Rugby fans and revellers readied for the Hong Kong Sevens on Friday as the city’s highest-profile sporting event returns from a three-year COVID-19 hiatus, though safety protocols are set to make for a more subdued affair than previous editions.
The Sevens, last held in 2019, comes after scores of events have been cancelled, postponed or re-routed to other Asian cities such as Singapore, Bangkok and Seoul due to Hong Kong’s rigid coronavirus rules.
Known for its festival vibe and fancy dress costumes, the three-day tournament is traditionally a big draw for visitors and big corporates.
The November 4-6 event coincides with a global banking summit which drew top Wall Street executives in a bid to restore the city’s reputation as a global financial hub.
Both events have been pitched as an attempt to show that the Chinese special administrative region can resume business as normal.
However, even as many of Hong Kong’s COVID rules have been relaxed, including hotel quarantine on arrival, mask wearing remains mandatory. Proof of COVID vaccination and checking-in with a government app is required to enter most venues.
International arrivals are banned from visiting bars and restaurants for their first three days in Hong Kong.
Around 50% of Sevens spectators came from overseas in 2019, with the event contributing around HK$400 million ($50 million) to Hong Kong’s economy.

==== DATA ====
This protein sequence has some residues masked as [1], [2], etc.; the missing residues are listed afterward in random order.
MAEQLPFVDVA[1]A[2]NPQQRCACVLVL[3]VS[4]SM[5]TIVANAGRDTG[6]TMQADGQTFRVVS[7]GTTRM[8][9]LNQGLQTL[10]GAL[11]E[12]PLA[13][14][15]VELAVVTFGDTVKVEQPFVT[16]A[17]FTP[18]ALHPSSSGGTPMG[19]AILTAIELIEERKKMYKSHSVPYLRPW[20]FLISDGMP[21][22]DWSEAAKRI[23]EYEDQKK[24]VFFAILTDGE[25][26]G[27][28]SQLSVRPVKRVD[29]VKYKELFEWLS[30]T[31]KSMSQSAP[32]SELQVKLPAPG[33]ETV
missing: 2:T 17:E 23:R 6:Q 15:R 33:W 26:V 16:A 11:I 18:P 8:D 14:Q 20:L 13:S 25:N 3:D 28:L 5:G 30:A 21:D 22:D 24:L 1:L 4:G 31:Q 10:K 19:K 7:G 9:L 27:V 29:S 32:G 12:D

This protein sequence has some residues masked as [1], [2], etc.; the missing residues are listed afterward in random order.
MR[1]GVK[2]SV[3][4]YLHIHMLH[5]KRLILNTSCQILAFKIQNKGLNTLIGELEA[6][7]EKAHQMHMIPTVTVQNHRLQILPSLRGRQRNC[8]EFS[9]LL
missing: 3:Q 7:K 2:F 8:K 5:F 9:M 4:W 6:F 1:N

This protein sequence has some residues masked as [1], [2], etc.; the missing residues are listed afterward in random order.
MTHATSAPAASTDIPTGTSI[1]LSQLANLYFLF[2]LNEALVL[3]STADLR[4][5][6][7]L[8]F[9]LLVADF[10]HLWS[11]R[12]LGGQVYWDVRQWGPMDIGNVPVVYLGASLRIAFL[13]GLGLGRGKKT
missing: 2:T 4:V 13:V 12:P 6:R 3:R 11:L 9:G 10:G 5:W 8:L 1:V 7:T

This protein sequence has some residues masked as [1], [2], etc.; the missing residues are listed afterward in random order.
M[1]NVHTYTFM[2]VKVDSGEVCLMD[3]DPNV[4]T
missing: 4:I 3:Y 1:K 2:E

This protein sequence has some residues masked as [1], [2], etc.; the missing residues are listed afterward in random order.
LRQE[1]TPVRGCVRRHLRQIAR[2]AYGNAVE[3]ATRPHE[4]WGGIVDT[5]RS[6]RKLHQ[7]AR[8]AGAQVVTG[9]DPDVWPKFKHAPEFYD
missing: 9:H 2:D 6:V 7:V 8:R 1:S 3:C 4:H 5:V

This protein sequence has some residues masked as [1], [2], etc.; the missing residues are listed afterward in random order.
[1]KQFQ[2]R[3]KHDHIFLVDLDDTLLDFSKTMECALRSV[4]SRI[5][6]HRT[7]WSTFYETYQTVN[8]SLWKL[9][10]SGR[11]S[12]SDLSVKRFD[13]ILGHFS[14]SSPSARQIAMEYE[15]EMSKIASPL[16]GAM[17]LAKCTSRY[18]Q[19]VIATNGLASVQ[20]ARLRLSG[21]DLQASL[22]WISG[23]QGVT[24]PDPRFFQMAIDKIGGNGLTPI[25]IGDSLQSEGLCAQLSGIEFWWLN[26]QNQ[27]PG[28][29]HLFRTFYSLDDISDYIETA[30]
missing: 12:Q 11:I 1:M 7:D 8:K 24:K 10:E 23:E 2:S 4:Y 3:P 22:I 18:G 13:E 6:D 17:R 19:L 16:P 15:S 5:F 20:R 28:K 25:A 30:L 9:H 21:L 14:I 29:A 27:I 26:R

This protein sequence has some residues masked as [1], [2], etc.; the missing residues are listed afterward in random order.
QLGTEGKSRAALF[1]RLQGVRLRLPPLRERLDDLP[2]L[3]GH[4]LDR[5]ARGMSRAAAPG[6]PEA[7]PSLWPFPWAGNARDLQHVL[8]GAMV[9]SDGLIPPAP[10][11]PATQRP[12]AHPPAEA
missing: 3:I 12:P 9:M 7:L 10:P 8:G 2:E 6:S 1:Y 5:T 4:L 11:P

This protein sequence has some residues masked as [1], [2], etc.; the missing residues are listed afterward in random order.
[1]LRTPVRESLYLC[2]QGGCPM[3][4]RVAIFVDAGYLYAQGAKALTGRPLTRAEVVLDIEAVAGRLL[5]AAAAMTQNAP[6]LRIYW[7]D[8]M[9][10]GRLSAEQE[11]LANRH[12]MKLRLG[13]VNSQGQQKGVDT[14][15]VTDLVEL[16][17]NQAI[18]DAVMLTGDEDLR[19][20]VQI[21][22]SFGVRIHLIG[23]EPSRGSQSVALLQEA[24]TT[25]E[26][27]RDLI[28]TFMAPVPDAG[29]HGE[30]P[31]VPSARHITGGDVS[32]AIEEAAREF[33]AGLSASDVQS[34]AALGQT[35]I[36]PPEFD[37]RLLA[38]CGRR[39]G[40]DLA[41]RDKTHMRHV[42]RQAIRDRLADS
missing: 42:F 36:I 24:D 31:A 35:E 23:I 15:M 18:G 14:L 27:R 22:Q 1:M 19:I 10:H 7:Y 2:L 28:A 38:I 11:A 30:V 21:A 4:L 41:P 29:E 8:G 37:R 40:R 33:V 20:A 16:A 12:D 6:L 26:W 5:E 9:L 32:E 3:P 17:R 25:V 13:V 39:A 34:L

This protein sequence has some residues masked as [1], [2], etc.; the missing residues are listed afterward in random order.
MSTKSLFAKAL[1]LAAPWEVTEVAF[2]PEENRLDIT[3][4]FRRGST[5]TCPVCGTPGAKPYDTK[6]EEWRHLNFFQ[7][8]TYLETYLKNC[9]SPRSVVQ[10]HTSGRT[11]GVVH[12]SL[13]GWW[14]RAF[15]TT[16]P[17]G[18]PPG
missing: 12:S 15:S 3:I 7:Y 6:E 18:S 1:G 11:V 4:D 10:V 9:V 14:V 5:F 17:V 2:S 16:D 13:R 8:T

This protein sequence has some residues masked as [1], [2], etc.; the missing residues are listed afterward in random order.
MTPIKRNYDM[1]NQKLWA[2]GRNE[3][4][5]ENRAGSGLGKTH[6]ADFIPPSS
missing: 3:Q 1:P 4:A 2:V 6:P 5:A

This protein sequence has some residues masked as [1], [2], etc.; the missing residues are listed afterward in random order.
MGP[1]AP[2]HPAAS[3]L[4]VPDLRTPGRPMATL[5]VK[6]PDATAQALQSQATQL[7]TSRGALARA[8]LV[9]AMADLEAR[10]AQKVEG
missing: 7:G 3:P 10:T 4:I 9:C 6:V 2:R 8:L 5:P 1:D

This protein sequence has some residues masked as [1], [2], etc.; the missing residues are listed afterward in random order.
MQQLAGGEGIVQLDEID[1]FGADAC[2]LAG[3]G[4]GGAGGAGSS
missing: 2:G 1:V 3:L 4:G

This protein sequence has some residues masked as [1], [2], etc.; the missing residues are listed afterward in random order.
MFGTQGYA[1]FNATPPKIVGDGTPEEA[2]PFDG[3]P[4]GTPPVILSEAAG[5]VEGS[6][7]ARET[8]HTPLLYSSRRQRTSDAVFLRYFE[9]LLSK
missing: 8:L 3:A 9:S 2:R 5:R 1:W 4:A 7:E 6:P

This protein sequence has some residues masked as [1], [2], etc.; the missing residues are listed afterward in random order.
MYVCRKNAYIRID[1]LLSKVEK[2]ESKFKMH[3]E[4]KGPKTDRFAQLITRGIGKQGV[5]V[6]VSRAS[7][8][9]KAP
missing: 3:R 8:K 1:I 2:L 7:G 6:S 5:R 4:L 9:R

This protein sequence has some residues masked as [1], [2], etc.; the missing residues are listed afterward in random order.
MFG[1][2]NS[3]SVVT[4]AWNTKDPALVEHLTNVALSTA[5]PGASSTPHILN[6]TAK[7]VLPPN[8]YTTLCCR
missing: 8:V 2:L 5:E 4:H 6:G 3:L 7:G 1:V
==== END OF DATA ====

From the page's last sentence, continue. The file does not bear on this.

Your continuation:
This year international spectators will be “down significantly”, organiser Hong Kong Rugby Union said, with this year’s event more “locally focused”.
Corporate box sales, which raked in HK$116 million in 2019, are down year-on-year, in line with expectations, the Union said. With many of Hong Kong’s restrictions only recently lifted many companies have had little time to plan for the event.
The government only confirmed in October that food would be allowed into the venue during the Sevens.
“These are significant barriers to corporate planning for the event. We welcome the new measures of course, but they are likely coming a bit late in the day for November, ” the Union said.
HSBC and the city’s flagship airline Cathay Pacific are the two main sponsors of the Sevens.
City leader John Lee said this week that as Hong Kong’s COVID situation eases they can hold more big events.
Alex McQueen, 34, a player on Hong Kong’s team, said they were excited for the event’s return and had prepared as best as possible.
“We just get on with everything … we are hoping it can return to as big an event as it previously was before COVID.”